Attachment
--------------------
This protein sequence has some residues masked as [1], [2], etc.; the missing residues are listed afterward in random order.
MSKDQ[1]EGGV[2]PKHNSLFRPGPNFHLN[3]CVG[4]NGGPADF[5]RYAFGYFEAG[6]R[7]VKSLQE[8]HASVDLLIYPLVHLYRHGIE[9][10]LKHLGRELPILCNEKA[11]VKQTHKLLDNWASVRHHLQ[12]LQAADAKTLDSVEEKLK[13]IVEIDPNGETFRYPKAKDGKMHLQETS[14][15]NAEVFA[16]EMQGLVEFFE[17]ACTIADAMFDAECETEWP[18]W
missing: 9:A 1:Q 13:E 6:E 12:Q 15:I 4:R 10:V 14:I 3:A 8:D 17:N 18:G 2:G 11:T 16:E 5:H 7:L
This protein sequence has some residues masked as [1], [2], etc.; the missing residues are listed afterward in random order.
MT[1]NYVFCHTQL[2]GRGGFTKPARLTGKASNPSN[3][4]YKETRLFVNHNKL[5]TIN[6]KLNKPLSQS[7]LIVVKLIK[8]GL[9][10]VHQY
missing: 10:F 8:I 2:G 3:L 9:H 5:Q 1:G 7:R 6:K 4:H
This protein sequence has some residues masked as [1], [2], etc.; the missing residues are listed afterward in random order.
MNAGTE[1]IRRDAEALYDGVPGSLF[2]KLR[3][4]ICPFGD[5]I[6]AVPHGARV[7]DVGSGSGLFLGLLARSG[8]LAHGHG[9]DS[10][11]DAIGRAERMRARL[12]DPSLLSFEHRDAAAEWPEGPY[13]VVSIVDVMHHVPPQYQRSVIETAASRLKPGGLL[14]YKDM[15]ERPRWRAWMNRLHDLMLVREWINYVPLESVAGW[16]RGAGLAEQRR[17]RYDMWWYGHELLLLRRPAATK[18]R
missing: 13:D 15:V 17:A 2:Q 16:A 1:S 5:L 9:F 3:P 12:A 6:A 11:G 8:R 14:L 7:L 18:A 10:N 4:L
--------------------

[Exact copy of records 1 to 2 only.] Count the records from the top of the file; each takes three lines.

This protein sequence has some residues masked as [1], [2], etc.; the missing residues are listed afterward in random order.
MSKDQ[1]EGGV[2]PKHNSLFRPGPNFHLN[3]CVG[4]NGGPADF[5]RYAFGYFEAG[6]R[7]VKSLQE[8]HASVDLLIYPLVHLYRHGIE[9][10]LKHLGRELPILCNEKA[11]VKQTHKLLDNWASVRHHLQ[12]LQAADAKTLDSVEEKLK[13]IVEIDPNGETFRYPKAKDGKMHLQETS[14][15]NAEVFA[16]EMQGLVEFFE[17]ACTIADAMFDAECETEWP[18]W
missing: 9:A 1:Q 13:E 6:E 12:Q 15:I 4:R 10:V 14:I 3:A 8:D 17:N 18:G 2:G 11:T 16:E 5:H 7:L
This protein sequence has some residues masked as [1], [2], etc.; the missing residues are listed afterward in random order.
MT[1]NYVFCHTQL[2]GRGGFTKPARLTGKASNPSN[3][4]YKETRLFVNHNKL[5]TIN[6]KLNKPLSQS[7]LIVVKLIK[8]GL[9][10]VHQY
missing: 10:F 8:I 2:G 3:L 9:H 5:Q 1:G 7:R 6:K 4:H